https://pcpartpicker.com/product/tJvbt6/gigabyte-geforce-gtx-1650-4-gb-windforce-oc-video-card-gv-n1650wf2oc-4gd

As for the power draw and heat output of these cards at idle, it tends to be pretty low, generally under 10 watts. Modern cards do a pretty good job of keep their power use to a minimum during general desktop use, and will only ramp up their power draw when it is needed for things like games. That RX 560 is probably fine too, though I don't know how low it turns its fan down at idle.

Another thing that might be worth considering would be faster RAM, since as previously stated, it helps Ryzen run a little faster and doesn't cost much more. It's possible to get DDR4-3600 for around the price of that Corsair kit, and there are some decent DDR4-3200 kits for less.
 
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I'll look at these also, but it's not easy to find TPM answers. If I decide to stay with Intel, I guess I have to wait for the 10th gen to make it into Dell's mainstream computers.

As for the Gigabyte motherboards, it looks like they have an add-on TPM module for $24 (https://www.newegg.com/p/1B4-0116-00023?Description=gigabyte tpm module&cm_re=gigabyte_tpm_module--1B4-0116-00023--Product&quicklink=true)

I guess with that the earlier build would meet my stated wants.
TPM is a common requirement for business. I'm sure they would have it as an option in the mid and upper end of the Optiplex line.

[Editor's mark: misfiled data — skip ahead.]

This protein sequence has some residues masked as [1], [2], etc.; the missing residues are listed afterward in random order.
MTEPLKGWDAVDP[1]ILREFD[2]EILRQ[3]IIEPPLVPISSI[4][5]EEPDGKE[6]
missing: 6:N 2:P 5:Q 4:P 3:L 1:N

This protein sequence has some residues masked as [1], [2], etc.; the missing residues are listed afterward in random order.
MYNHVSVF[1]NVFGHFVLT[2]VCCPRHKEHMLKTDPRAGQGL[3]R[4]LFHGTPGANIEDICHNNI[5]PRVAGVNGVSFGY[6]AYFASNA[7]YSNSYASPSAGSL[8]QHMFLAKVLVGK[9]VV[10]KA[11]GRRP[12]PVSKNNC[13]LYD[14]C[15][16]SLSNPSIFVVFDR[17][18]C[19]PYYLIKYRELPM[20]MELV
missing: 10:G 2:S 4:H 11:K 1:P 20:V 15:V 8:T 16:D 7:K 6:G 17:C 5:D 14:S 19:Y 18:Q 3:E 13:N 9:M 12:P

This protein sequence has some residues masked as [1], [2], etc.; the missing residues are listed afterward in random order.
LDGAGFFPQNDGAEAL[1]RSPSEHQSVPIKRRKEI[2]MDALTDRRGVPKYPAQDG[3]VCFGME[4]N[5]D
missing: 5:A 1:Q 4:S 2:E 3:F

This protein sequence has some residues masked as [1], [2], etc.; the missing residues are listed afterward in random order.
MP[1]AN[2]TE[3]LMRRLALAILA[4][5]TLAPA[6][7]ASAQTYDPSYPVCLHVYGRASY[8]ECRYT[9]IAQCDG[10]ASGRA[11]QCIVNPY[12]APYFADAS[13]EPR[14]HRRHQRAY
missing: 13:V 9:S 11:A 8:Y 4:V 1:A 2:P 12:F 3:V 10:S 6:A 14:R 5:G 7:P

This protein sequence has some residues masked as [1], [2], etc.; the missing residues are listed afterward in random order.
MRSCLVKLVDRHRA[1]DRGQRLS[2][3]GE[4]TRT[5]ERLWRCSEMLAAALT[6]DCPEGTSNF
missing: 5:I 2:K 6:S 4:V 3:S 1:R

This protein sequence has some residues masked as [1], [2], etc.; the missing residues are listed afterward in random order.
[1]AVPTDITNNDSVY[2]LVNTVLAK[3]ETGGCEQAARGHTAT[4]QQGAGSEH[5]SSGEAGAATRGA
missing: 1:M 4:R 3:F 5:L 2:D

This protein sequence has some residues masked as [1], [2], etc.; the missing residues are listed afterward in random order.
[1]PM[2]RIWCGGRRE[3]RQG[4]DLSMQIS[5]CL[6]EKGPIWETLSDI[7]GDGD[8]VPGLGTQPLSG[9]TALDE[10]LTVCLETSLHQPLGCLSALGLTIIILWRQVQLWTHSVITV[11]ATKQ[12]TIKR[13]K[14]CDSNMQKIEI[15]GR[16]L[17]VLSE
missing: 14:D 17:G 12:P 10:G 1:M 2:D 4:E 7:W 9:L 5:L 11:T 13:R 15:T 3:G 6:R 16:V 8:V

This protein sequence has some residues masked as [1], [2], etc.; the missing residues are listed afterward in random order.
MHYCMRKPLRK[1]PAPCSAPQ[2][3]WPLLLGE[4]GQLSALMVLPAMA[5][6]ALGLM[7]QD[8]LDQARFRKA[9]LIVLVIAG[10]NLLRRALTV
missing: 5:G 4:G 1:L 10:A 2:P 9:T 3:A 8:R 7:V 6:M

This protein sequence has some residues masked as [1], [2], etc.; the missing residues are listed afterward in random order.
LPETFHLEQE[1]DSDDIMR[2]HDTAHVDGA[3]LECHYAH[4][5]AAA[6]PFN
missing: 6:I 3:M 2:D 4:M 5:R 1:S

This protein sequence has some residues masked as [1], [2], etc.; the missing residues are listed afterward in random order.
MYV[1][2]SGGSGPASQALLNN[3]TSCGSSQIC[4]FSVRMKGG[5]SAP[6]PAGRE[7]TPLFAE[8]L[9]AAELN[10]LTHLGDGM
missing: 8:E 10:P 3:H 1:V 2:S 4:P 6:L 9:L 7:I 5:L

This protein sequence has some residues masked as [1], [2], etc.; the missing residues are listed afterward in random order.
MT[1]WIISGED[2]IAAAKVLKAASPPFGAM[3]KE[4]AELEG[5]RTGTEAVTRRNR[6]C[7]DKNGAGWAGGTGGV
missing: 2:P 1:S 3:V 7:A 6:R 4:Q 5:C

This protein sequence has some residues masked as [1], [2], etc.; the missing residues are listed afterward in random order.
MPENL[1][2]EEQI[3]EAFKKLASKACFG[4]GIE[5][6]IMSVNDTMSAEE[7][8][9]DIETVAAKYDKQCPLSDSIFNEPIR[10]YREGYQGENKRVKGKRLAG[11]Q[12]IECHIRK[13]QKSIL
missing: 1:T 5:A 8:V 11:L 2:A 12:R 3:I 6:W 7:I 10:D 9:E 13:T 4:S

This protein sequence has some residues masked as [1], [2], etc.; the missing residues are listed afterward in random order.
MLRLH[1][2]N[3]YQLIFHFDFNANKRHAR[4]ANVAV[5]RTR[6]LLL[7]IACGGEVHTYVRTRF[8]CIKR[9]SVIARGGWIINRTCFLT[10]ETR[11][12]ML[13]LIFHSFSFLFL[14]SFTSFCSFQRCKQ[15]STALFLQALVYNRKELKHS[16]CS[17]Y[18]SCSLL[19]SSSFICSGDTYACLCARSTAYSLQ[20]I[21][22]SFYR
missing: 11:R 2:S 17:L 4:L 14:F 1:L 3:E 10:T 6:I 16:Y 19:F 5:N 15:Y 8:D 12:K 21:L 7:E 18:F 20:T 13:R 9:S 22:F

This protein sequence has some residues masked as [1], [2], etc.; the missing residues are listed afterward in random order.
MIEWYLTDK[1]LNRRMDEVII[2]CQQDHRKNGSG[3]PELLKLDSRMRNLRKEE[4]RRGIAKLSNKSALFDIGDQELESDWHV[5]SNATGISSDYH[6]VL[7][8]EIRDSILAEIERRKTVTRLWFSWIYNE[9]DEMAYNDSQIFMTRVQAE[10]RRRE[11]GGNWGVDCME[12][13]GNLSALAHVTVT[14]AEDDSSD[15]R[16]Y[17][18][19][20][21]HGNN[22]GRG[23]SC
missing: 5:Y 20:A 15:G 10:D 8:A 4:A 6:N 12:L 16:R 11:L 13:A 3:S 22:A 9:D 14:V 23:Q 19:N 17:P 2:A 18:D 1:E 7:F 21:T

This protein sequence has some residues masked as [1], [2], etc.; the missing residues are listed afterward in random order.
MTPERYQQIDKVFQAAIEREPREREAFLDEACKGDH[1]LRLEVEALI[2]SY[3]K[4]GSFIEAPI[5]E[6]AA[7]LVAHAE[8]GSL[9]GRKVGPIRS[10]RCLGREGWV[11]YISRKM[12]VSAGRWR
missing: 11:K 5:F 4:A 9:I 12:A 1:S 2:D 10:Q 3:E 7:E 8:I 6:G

bmgoodman

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So, I found this statement:
Windows 10 for desktop editions (Home, Pro, Enterprise, and Education)

  • Since July 28, 2016, all new device models, lines or series (or if you are updating the hardware configuration of a existing model, line or series with a major update, such as CPU, graphic cards) must implement and enable by default TPM 2.0 (details in section 3.7 of the Minimum hardware requirements page). The requirement to enable TPM 2.0 only applies to the manufacturing of new devices. For TPM recommendations for specific Windows features, see TPM and Windows Features.
(Source: https://docs.microsoft.com/en-us/windows/security/information-protection/tpm/tpm-recommendations)

So, it would seem that Microsoft has been requiring this for nearly 4 years for all new devices. So it seems that the Alienware R10 Ryzen edition should have fTPM or a discrete TPM, though I'm suspecting the former. Notice "must implement and enable by default TPM 2.0". I bought a $300 small Dell notebook 2 years ago and it has a TPM, despite shipping with Win 10 Home. So maybe all of these computers is using some form of TPM. It seems like this should be true.
 

bmgoodman

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I was thinking back on my first and only PC build about a decade ago and how it went fairly well, but I found myself spending time tinkering with memory timing issues and trying to adjust fan speeds, and other nuisance things. So I think I've decided to forego a second attempt and buy something as I was initially inclined to do.